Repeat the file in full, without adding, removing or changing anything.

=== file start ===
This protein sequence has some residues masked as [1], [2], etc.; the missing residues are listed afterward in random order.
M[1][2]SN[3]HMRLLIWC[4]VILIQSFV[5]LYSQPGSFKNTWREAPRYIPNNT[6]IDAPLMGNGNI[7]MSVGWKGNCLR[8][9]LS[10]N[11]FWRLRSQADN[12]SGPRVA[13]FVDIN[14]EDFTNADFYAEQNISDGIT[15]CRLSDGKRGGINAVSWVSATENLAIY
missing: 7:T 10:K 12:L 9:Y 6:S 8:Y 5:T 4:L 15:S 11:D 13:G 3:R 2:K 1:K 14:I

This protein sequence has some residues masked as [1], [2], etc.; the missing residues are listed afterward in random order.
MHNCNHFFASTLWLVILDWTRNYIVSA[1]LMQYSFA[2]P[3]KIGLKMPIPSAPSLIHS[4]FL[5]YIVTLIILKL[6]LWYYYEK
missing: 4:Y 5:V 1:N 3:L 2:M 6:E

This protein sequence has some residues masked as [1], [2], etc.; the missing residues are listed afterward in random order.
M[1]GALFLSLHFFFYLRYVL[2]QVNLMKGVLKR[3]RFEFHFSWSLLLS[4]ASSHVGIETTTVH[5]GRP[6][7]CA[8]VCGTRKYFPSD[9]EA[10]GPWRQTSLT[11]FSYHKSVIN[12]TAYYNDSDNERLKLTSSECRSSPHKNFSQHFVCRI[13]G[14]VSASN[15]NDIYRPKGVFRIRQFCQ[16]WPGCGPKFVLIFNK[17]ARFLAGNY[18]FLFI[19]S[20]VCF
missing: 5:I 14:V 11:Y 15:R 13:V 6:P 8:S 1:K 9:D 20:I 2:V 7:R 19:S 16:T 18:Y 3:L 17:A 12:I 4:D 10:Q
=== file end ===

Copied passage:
This protein sequence has some residues masked as [1], [2], etc.; the missing residues are listed afterward in random order.
M[1][2]SN[3]HMRLLIWC[4]VILIQSFV[5]LYSQPGSFKNTWREAPRYIPNNT[6]IDAPLMGNGNI[7]MSVGWKGNCLR[8][9]LS[10]N[11]FWRLRSQADN[12]SGPRVA[13]FVDIN[14]EDFTNADFYAEQNISDGIT[15]CRLSDGKRGGINAVSWVSATENLAIY
missing: 7:T 10:K 12:L 9:Y 6:S 8:Y 5:T 4:L 15:S 11:D 13:G 3:R 2:K 1:K 14:I

This protein sequence has some residues masked as [1], [2], etc.; the missing residues are listed afterward in random order.
MHNCNHFFASTLWLVILDWTRNYIVSA[1]LMQYSFA[2]P[3]KIGLKMPIPSAPSLIHS[4]FL[5]YIVTLIILKL[6]LWYYYEK
missing: 4:Y 5:V 1:N 3:L 2:M 6:E

This protein sequence has some residues masked as [1], [2], etc.; the missing residues are listed afterward in random order.
M[1]GALFLSLHFFFYLRYVL[2]QVNLMKGVLKR[3]RFEFHFSWSLLLS[4]ASSHVGIETTTVH[5]GRP[6][7]CA[8]VCGTRKYFPSD[9]EA[10]GPWRQTSLT[11]FSYHKSVIN[12]TAYYNDSDNERLKLTSSECRSSPHKNFSQHFVCRI[13]G[14]VSASN[15]NDIYRPKGVFRIRQFCQ[16]WPGCGPKFVLIFNK[17]ARFLAGNY[18]FLFI[19]S[20]VCF
missing: 5:I 14:V 11:Y 15:R 13:V 6:P 8:S 1:K 9:D 20:I 2:V 7:R 19:S 16:T 18:Y 3:L 17:A 12:I 4:D 10:Q